The original"Babylon system"is exposed to us as something was somewhat self-perpetuating. These bold new cities in Babylon couldn't possibly function without Beaurocracy. Beaurocracy was a new concept. In order to the feed the city people who worked, but didn't produce their own food, there needed to be middle men. These middle men had the task of figuring out the ammount of food that needed to be grown, etc. And this is where written records became of high importance. The writing style began as heiolyphic-like pictures, and quickly evolved into cunieform- a letter system consisting of wedge shaped scrapes. This new field that emerged; the field of record keeping and beaurocracy, can be considered to be the most influential role in creating what we call the"Babylon Mentality". The Babylonians saw this element of calcuting and coputing as a most important pursuit, and it quickly became a predominant mentality in the cities_. The Babylonians avidly pursued facts, numbers, measurements, workings, etc. They developed a complicated astrologocal charts, and detailed anatomony charts through observation.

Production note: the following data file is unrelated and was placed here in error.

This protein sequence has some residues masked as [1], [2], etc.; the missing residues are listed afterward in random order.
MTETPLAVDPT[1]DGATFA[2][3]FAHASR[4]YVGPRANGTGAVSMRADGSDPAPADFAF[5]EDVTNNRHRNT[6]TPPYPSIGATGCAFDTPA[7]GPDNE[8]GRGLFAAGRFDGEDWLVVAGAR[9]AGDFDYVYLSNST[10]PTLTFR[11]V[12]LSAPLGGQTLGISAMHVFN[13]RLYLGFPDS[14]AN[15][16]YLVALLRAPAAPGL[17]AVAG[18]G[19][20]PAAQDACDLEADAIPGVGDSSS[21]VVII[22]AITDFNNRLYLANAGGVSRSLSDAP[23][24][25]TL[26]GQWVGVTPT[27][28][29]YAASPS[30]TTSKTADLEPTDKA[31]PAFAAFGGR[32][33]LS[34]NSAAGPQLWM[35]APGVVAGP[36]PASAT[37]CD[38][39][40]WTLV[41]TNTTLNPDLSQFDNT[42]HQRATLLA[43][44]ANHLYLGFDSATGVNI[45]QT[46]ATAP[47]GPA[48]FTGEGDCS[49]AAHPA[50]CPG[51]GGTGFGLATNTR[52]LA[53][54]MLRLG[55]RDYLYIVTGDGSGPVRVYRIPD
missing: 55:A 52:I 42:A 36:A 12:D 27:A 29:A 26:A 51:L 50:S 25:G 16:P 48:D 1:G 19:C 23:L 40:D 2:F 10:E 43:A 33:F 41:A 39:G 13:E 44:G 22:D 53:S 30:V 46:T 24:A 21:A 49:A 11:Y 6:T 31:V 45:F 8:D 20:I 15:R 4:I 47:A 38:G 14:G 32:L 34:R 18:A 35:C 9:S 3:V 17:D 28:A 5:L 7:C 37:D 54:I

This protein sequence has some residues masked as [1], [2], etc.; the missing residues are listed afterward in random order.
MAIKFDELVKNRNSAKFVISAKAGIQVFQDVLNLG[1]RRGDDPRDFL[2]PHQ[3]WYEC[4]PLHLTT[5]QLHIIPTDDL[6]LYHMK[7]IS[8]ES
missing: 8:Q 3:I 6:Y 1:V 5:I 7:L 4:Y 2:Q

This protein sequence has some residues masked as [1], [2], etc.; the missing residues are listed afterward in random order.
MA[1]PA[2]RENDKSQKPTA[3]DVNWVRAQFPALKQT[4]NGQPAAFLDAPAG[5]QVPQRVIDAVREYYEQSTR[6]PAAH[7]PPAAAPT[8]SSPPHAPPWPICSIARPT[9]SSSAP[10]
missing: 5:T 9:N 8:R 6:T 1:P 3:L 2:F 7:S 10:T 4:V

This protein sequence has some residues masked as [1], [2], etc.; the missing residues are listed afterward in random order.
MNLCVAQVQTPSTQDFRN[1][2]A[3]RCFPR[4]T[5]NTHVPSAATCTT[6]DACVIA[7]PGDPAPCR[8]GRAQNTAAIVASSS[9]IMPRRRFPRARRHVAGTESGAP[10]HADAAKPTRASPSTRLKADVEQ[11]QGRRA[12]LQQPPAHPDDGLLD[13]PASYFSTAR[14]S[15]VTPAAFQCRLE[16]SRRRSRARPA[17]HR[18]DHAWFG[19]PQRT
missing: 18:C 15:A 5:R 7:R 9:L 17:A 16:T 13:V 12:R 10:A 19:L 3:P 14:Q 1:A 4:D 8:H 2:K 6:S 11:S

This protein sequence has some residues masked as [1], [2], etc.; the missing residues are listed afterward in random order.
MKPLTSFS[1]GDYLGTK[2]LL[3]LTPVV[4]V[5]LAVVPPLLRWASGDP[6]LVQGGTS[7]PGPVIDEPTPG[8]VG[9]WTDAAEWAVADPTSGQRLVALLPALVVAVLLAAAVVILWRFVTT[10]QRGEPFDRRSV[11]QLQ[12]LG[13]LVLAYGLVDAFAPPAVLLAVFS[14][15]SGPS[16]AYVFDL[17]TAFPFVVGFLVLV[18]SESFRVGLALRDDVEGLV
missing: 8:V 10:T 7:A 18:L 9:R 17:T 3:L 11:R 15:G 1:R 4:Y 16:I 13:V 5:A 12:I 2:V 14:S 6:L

"For these observers, whose knowledge was deeply rooted in primitive ideas, the heavenly bodies which they studied over the centuries were living gods, whose ordered movements in space, correctly interpreted, could be used as a guide in the daily activity of men."(Babylon-The old Babylonian era)